Contributions of different forcing agents to the total observed temperature change. Error bars denote the 5–95% uncertainty range. The grey shading shows the estimated 5–95% range for internal variability. Observations are shown as dashed lines.

The Nature News and Scientific American stories have had misleading headlines:

Three-Quarters of Climate Change Is Man-Made

That’s not a good headline.

The 74% or “three quarters” probability is where the 95% confidence level is for this one study.  As climatologist Kevin Trenberth put it in an email, it is “highly likely” that all of the warming since 1950 is due to human activity:

The study shows that it is highly likely that all of the observed warming over the past 50 years was caused by human activities and, while natural variability could have contributed up to about a quarter of the amount over any comparable period, the recent slowing in global temperature rise suggests that natural variability has contributed to offset the human-induced component if anything.

Climatologist Michael Mann emails me:

Natural forcing over this period was negative. So the most likely conclusion is that anthropogenic forcing explains more than 100% of the observed warming. There is an internal variability component too, but no reason to believe that it has been positive.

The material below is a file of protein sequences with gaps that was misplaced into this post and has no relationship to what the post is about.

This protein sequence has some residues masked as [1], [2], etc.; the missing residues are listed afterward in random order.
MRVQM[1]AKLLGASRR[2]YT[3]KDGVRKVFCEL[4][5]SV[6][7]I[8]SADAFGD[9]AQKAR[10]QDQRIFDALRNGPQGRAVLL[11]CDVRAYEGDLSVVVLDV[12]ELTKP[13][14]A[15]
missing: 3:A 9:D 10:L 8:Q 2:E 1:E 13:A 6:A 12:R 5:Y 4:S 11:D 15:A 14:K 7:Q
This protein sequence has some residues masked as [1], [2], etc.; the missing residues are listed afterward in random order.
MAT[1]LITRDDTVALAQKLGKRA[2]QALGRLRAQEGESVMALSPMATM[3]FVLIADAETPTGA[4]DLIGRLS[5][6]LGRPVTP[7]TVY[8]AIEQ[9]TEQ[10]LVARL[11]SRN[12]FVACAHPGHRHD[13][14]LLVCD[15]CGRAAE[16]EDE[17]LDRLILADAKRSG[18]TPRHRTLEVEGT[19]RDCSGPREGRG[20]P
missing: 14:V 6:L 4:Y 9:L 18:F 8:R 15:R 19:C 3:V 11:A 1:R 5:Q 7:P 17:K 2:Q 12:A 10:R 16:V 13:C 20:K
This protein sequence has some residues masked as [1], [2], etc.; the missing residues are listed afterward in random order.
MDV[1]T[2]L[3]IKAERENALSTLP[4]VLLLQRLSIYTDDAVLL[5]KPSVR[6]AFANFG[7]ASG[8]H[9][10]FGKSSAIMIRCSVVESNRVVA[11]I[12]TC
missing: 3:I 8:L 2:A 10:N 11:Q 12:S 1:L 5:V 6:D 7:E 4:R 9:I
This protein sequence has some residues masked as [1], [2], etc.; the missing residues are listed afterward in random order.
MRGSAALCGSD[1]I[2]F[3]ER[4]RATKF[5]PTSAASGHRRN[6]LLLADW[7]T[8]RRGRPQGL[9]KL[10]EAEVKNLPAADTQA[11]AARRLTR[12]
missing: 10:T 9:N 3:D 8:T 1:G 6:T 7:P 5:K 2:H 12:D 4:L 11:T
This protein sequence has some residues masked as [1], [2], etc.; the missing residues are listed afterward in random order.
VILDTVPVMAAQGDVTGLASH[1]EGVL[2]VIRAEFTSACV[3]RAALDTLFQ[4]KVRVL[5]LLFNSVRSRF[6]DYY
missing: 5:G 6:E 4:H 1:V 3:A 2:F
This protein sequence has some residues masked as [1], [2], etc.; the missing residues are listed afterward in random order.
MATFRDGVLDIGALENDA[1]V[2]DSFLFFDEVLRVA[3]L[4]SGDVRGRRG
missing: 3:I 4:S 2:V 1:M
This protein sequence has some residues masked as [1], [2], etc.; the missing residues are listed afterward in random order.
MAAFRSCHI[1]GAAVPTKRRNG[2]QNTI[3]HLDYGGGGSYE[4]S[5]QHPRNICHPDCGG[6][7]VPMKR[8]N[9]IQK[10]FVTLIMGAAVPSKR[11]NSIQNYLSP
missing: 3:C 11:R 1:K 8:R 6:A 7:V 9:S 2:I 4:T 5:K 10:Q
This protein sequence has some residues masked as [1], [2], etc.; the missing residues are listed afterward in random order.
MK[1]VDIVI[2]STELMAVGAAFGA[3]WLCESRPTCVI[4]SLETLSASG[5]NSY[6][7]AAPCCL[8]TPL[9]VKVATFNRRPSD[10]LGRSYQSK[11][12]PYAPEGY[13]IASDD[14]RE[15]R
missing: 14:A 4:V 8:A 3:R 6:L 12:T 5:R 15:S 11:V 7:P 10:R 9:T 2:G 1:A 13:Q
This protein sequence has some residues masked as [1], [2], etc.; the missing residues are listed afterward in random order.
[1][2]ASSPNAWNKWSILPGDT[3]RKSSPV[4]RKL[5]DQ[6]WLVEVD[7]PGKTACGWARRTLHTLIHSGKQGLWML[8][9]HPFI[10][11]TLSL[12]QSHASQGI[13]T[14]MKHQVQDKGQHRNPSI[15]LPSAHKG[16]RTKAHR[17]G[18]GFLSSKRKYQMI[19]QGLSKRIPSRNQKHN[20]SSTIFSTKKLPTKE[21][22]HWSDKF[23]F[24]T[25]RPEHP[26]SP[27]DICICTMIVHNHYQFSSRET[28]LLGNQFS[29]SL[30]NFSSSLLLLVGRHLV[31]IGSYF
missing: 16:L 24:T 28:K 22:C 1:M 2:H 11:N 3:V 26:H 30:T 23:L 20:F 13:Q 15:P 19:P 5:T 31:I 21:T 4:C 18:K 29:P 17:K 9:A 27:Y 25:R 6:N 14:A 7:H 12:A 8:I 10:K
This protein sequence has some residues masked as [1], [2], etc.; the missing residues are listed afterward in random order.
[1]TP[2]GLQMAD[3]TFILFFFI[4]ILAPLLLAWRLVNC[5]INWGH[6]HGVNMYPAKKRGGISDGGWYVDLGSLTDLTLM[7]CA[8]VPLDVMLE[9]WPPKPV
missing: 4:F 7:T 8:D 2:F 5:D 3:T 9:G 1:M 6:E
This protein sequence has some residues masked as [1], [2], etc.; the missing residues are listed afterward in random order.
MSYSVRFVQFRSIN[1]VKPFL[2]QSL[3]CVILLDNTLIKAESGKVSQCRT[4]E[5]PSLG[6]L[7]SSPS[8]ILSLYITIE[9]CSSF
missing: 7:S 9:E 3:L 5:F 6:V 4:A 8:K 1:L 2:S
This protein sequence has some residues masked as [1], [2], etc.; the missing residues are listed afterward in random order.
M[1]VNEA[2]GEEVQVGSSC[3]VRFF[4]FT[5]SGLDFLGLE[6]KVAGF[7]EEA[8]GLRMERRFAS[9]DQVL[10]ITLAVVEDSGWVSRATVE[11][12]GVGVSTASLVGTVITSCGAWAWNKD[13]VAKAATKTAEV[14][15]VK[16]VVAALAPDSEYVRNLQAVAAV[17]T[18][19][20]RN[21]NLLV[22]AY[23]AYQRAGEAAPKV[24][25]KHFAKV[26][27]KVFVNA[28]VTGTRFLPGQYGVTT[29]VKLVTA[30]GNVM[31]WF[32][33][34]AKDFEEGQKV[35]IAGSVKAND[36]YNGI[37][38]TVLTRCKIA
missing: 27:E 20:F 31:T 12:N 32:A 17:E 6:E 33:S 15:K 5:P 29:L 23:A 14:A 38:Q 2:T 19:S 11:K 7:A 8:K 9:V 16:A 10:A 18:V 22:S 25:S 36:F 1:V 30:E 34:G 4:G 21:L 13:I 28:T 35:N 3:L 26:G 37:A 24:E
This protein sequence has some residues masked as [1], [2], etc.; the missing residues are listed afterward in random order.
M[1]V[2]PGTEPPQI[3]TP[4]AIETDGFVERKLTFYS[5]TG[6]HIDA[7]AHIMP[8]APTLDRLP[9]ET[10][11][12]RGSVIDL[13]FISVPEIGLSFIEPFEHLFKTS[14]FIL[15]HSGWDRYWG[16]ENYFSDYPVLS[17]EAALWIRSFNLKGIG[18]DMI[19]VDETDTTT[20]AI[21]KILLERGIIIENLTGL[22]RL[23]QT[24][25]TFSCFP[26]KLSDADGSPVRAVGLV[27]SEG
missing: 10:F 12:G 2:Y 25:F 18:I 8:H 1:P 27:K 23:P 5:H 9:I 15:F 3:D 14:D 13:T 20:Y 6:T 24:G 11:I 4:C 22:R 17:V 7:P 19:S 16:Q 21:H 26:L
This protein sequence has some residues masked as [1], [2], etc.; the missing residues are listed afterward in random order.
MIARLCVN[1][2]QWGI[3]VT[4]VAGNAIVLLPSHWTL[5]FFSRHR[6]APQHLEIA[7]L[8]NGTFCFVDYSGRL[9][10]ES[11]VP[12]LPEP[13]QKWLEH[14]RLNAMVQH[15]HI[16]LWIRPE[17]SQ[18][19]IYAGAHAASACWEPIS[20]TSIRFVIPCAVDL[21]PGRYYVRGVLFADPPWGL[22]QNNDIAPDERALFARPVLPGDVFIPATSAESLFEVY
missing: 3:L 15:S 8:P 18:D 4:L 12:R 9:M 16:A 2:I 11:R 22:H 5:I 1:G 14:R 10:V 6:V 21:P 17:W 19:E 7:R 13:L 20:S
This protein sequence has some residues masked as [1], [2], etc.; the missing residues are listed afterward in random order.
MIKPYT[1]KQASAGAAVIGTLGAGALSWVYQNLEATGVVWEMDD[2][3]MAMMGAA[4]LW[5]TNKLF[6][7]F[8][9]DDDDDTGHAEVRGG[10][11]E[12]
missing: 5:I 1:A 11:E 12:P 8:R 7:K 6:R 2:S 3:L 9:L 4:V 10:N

Absent the increasing GHGs, we probably would have cooled, since

  1. We’ve had a couple of big volcanoes.
  2. We’re just coming off “the deepest solar minimum in nearly a century.”
  3. The underlying long-term trend had been cooling (see Human-caused Arctic warming overtakes 2,000 years of natural cooling, “seminal” study finds).

Here’s more background on the study:

Knutti and Huber found that greenhouse gases contributed 0.6–1.1 °C to the warming observed since the mid-twentieth century, with the most statistically likely value being a contribution of about 0.85 °C. Around half of that contribution from greenhouse gases — 0.45 °C — was offset by the cooling effects of aerosols….